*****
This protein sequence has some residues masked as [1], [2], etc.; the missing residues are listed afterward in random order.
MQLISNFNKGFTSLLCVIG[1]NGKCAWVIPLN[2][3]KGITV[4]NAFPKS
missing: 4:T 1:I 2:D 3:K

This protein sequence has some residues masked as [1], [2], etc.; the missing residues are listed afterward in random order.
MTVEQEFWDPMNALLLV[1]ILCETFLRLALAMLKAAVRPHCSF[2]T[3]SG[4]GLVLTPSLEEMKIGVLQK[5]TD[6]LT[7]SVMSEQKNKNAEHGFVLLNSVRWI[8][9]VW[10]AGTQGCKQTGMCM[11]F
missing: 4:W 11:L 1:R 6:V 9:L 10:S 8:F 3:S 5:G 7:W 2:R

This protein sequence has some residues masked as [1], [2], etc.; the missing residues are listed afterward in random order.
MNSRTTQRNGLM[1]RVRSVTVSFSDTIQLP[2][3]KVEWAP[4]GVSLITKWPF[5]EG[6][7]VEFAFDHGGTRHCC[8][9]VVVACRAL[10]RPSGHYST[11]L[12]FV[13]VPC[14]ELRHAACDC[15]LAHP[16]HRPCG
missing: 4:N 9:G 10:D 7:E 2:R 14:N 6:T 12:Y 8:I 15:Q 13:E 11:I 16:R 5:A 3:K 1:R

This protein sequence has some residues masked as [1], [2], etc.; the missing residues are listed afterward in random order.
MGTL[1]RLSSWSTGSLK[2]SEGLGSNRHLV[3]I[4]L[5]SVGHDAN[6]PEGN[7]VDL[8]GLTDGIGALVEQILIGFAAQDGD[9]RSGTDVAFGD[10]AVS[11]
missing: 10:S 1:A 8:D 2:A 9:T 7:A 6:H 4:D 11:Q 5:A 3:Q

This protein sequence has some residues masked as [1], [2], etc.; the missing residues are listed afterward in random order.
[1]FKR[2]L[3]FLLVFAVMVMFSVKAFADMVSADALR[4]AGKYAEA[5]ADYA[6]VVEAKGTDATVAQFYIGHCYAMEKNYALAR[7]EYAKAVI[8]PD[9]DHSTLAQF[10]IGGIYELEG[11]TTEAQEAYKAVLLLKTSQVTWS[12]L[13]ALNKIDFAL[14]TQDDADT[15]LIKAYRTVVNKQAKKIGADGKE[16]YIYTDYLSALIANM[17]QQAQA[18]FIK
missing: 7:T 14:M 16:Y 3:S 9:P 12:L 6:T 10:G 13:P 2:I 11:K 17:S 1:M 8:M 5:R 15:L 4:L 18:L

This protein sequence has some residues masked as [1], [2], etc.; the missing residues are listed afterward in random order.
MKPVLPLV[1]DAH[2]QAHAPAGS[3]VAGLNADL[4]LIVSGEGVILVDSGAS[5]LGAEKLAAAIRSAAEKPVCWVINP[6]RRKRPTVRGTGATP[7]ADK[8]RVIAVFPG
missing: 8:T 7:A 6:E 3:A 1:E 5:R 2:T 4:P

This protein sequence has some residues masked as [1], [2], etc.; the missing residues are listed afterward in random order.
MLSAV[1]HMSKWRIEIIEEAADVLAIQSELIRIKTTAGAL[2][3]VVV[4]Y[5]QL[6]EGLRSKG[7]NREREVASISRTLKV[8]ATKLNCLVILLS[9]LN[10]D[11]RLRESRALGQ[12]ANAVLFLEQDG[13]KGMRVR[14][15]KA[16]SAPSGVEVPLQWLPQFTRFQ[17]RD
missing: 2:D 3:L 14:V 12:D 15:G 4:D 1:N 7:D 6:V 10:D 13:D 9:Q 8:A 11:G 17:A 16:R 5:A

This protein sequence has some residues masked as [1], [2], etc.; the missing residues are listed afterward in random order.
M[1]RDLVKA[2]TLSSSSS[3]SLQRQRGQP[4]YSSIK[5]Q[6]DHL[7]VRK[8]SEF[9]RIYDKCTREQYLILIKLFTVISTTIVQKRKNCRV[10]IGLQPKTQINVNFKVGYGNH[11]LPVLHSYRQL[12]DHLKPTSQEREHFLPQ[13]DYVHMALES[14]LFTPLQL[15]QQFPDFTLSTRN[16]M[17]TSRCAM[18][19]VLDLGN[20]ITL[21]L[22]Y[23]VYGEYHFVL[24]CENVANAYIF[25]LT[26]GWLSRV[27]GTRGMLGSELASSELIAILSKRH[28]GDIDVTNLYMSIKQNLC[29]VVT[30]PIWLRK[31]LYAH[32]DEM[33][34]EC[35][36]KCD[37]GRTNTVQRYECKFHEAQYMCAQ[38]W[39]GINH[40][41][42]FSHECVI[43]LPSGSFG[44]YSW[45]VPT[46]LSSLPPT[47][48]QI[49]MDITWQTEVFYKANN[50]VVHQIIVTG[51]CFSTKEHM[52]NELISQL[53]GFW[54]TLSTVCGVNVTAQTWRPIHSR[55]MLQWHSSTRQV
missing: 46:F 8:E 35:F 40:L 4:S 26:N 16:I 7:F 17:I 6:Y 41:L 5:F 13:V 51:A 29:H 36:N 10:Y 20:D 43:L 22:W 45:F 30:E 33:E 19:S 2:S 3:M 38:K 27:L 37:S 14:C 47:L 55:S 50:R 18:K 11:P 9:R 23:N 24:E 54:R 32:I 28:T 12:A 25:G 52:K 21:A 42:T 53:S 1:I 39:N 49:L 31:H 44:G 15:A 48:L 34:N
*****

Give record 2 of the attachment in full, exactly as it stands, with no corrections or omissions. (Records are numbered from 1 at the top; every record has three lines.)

This protein sequence has some residues masked as [1], [2], etc.; the missing residues are listed afterward in random order.
MTVEQEFWDPMNALLLV[1]ILCETFLRLALAMLKAAVRPHCSF[2]T[3]SG[4]GLVLTPSLEEMKIGVLQK[5]TD[6]LT[7]SVMSEQKNKNAEHGFVLLNSVRWI[8][9]VW[10]AGTQGCKQTGMCM[11]F
missing: 4:W 11:L 1:R 6:V 9:L 10:S 8:F 3:S 5:G 7:W 2:R